Should I Play Music for My Anxious Dog?

About five years ago, an interesting study regarding the effects of auditory stimulation on kenneled dogs was released by a team at Colorado State University (Kogan). Its findings were compatible with a similar study released in 2002 from Queens University in Belfast (Wells). Both teams found that different types of auditory stimulation indeed has an effect on our dog’s behavior and more specifically the type of stimulation given can have either a negative or positive impact.

One of the objectives of these two studies was to examine what impact they might be able to have on shelter or kenneled dogs. It’s well-known and not surprising that shelters can be stressful places for dogs. They are in a strange environment, maybe after being lost or separated from their families. They might even be sick. The shelter is noisy, chaotic and it activates their stress-responsive systems.

A common objective for the shelter staff is to reduce the dog’s anxiety and hopefully enhance the likelihood of adoption for the kenneled pets. These studies offer some insight on environmental enrichments including auditory stimulation that can be provided to improve the welfare and behavior of the kenneled dogs.
The 2002 study examined five different types of auditory stimulation including human conversation, classical music, pop music, heavy metal music and no music. The 2012 study focused on classical, heavy metal and music specifically designed for it purported calming influences on canines.

They each measured results by examining the sleep habits, activity levels of the dogs, their vocalizations (barking, howling) and body shaking. Both studies found an increase in the amount of time spent resting or sleeping when classical music was being played and an increase in body shaking, barking and other activity when heavy metal was being played.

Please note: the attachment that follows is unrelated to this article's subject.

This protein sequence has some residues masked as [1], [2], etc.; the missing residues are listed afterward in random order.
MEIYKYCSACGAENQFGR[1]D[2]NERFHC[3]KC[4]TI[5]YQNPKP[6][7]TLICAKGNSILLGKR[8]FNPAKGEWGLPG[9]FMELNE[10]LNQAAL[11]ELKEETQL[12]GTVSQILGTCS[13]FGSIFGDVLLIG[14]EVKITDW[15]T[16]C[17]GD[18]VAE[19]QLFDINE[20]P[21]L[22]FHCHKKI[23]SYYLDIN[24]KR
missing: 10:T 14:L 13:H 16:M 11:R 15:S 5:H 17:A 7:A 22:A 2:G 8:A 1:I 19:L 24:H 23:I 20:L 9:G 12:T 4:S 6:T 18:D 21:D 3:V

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Logically the more relaxed, calm behaviors are more desirable, especially to potential adopters who may stay at the shelter longer if the dogs aren’t barking and carrying on. Longer visits lead to more adoptions.

Interestingly, the Kogan study showed that classical music was more beneficial than music said to be psychoacoustically designed with the specific goal of creating calm, soothing music for dogs – a musical genre that gained impetus after the 2002 study (Through a Dog’s Ear).

The team wasn’t specifically able to identify a cause for this, but something noted by the scientists was that it’s not necessarily the genre of the music but other factors that impact the sensations on the dogs. They found these to include:

  • Longer notes tend to be calming
  • Pure tones & regular rhythms are associated with positive states
  • A tempo matching an animal’s resting heart rate (or respiration)

These factors may have more impact than the music itself.

You can use music to the same effect on your dogs at home if they have anxiety or separation issues. You can also play calming music in the car if they are averse to travel or during thunderstorms or fireworks when many dogs get anxious and over-excited.

You might try your own experiment to see what music genre your dog responds to best.

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